In the state of Texas, assault is a criminal offense that can be classified as either a misdemeanor or felony, depending on which portion of the statute the defendant is accused of violating. Our Sugar Land criminal defense attorney has encountered many clients who believe that they can only be convicted of assault if they engage in a physical altercation with another person. While hitting, kicking, punching, choking, or otherwise inflicting physical harm on another person can be considered assault, it might surprise some clients to know that they can be charged with assault even when no physical contact has occurred.
Under Texas Law, Assault Occurs When a Person:
- Intentionally, recklessly, or knowingly inflicts bodily harm on another person;
- Intentionally, recklessly, or knowingly causes physical contact with another person who they have reason to believe would find such contact to be offensive; or
- Intentionally or recklessly threatens another person with bodily harm.
Under the statute it is clear to see that while unwanted physical contact can be classified as assault, threats of violence can constitute assault as well. Under Texas law, if a person threatens an act of violence and the other party is placed in reasonable fear of harm, then the person making the threat can be charged with assault even though no physical contact has occurred.
Types of Assault
Simple Assault. In the state of Texas, simple assault is classified as a misdemeanor. Simple assault occurs when a person violates the Texas criminal code by either physically causing harm or threatening harm to another party. A person who is convicted of simple assault can be forced to pay thousands of dollars in fines or may serve up to one year in county jail.
Felony Assault. An assault in Texas is considered a felony when a person commits an act of violence against a person with whom they are involved in a romantic relationship or against a family member. Courts take domestic violence cases very seriously and the consequences of conviction can involve lengthy jail sentences and probation. Assault is also considered a felony if it is committed against a government official or an emergency services worker. Acts of violence committed against children can also be classified as a felony.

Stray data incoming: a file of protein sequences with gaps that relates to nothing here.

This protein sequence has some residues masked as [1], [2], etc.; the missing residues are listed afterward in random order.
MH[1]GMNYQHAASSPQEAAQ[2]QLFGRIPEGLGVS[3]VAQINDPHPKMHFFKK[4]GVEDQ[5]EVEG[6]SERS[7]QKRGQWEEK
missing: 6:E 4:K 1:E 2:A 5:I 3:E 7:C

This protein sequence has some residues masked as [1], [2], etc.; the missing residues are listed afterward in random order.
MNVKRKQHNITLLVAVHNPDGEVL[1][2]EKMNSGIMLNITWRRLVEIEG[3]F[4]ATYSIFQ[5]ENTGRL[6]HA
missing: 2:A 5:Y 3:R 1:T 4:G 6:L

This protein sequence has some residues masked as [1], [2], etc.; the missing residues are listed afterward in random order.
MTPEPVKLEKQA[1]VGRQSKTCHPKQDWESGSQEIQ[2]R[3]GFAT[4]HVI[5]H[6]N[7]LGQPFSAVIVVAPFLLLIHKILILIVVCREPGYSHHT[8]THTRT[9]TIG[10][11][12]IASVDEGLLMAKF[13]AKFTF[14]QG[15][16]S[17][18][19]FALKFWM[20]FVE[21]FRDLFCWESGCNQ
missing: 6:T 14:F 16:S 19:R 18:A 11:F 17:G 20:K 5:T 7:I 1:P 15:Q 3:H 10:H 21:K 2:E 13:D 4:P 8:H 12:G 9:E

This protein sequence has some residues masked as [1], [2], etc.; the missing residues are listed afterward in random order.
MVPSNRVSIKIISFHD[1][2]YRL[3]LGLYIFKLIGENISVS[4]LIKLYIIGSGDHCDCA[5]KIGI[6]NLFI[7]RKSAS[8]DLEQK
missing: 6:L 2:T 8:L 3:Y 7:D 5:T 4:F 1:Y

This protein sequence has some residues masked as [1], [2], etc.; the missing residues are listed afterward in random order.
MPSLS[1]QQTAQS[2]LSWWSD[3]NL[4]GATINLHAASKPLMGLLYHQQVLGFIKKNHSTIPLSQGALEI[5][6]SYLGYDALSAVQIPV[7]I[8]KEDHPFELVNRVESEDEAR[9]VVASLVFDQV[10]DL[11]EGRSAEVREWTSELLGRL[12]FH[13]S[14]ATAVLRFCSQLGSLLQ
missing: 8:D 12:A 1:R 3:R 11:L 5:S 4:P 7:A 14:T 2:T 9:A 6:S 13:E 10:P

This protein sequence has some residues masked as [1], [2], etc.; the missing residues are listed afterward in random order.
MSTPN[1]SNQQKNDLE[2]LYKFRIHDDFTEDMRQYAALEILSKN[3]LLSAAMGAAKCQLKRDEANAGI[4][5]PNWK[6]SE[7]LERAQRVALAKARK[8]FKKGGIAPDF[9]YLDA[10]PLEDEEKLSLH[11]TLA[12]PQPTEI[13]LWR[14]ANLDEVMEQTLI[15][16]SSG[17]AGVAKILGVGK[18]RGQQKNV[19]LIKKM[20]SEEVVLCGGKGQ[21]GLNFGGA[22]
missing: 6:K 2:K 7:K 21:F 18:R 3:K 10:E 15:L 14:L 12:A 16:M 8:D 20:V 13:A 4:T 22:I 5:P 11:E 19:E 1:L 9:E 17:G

Assault with a Weapon. Assault involving a dangerous weapon is almost always classified as a felony. Threatening acts of violence with a weapon or causing bodily harm through the use of a weapon is a second-degree felony in the state of Texas. Persons convicted of assault with a weapon can face a term of imprisonment ranging from 5 years to life.
Sexual assault. Sexual assault occurs when a person forces sexual contact on another party. Sexual assault can also occur when a party sends vulgar, sexually explicit messages through the use of email or text to another person who they know would find such messages to be offensive.
Importance of Having an Attorney
If you have been charged with assault, it is absolutely vital that you contact a Sugar Land criminal defense attorney as soon as possible. Your Sugar Land criminal defense lawyer can evaluate your case and help you build a defense. The prosecuting attorney will do everything possible to ensure that you are convicted of the crime for which you have been charged. If you are facing a criminal charge, you need an advocate on your side that will fight to ensure that your case is tried fairly under the law. Regardless as to whether you have been charged with a felony or misdemeanor, our Sugar Land criminal defense attorney will provide you with the type of representation that you deserve.
If you have been charged with a criminal offense in the state of Texas, contact Sugar Land criminal defense attorney John Venza. John L. Venza Jr. is committed to providing competent, zealous representation to each of his clients and has the knowledge and experience needed to assist you with your criminal matter. Call our office at (281) 971-5660 to schedule an initial consultation with our Sugar Land criminal defense attorney today.